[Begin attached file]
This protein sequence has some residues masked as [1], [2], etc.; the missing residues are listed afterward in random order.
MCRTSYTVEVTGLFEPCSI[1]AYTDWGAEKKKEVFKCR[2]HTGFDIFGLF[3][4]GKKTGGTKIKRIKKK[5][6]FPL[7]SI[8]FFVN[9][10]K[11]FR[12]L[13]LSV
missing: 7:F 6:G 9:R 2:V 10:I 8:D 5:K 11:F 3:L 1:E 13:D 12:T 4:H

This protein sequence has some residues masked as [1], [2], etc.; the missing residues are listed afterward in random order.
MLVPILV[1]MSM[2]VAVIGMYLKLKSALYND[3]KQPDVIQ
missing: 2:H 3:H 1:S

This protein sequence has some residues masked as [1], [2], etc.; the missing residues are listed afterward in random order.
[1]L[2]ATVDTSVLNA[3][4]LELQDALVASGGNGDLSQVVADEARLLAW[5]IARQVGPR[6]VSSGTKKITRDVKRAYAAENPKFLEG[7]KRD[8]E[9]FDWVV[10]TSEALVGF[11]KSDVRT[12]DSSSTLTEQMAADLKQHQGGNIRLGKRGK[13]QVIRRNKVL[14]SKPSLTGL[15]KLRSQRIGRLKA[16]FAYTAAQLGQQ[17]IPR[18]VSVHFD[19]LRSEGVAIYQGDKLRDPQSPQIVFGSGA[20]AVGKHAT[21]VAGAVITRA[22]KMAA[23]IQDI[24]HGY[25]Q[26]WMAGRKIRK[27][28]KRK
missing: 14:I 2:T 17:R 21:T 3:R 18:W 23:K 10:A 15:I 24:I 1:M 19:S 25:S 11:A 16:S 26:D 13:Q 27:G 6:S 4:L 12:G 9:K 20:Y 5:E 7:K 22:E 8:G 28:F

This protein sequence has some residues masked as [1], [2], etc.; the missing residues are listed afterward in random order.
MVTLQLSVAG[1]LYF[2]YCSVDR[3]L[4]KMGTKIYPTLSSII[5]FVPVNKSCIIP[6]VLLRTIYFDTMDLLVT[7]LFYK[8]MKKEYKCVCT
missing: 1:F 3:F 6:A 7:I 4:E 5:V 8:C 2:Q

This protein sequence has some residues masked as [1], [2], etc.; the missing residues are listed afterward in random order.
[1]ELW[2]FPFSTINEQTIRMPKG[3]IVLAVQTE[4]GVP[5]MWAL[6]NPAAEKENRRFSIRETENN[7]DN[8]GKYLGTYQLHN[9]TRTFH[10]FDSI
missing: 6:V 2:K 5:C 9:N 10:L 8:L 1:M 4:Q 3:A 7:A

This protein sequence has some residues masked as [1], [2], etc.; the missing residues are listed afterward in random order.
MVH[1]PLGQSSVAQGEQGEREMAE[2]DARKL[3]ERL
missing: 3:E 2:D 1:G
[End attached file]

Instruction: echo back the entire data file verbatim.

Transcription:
This protein sequence has some residues masked as [1], [2], etc.; the missing residues are listed afterward in random order.
MCRTSYTVEVTGLFEPCSI[1]AYTDWGAEKKKEVFKCR[2]HTGFDIFGLF[3][4]GKKTGGTKIKRIKKK[5][6]FPL[7]SI[8]FFVN[9][10]K[11]FR[12]L[13]LSV
missing: 7:F 6:G 9:R 2:V 10:I 8:D 5:K 11:F 3:L 1:E 13:D 12:T 4:H

This protein sequence has some residues masked as [1], [2], etc.; the missing residues are listed afterward in random order.
MLVPILV[1]MSM[2]VAVIGMYLKLKSALYND[3]KQPDVIQ
missing: 2:H 3:H 1:S

This protein sequence has some residues masked as [1], [2], etc.; the missing residues are listed afterward in random order.
[1]L[2]ATVDTSVLNA[3][4]LELQDALVASGGNGDLSQVVADEARLLAW[5]IARQVGPR[6]VSSGTKKITRDVKRAYAAENPKFLEG[7]KRD[8]E[9]FDWVV[10]TSEALVGF[11]KSDVRT[12]DSSSTLTEQMAADLKQHQGGNIRLGKRGK[13]QVIRRNKVL[14]SKPSLTGL[15]KLRSQRIGRLKA[16]FAYTAAQLGQQ[17]IPR[18]VSVHFD[19]LRSEGVAIYQGDKLRDPQSPQIVFGSGA[20]AVGKHAT[21]VAGAVITRA[22]KMAA[23]IQDI[24]HGY[25]Q[26]WMAGRKIRK[27][28]KRK
missing: 14:I 2:T 17:R 21:T 3:R 18:W 23:K 10:A 15:I 24:I 1:M 19:S 25:S 11:A 16:S 26:D 13:Q 27:G 6:S 4:L 12:G 9:K 20:Y 5:E 7:K 22:E 8:G 28:F

This protein sequence has some residues masked as [1], [2], etc.; the missing residues are listed afterward in random order.
MVTLQLSVAG[1]LYF[2]YCSVDR[3]L[4]KMGTKIYPTLSSII[5]FVPVNKSCIIP[6]VLLRTIYFDTMDLLVT[7]LFYK[8]MKKEYKCVCT
missing: 1:F 3:F 6:A 7:I 4:E 5:V 8:C 2:Q

This protein sequence has some residues masked as [1], [2], etc.; the missing residues are listed afterward in random order.
[1]ELW[2]FPFSTINEQTIRMPKG[3]IVLAVQTE[4]GVP[5]MWAL[6]NPAAEKENRRFSIRETENN[7]DN[8]GKYLGTYQLHN[9]TRTFH[10]FDSI
missing: 6:V 2:K 5:C 9:N 10:L 8:L 1:M 4:Q 3:A 7:A

This protein sequence has some residues masked as [1], [2], etc.; the missing residues are listed afterward in random order.
MVH[1]PLGQSSVAQGEQGEREMAE[2]DARKL[3]ERL
missing: 3:E 2:D 1:G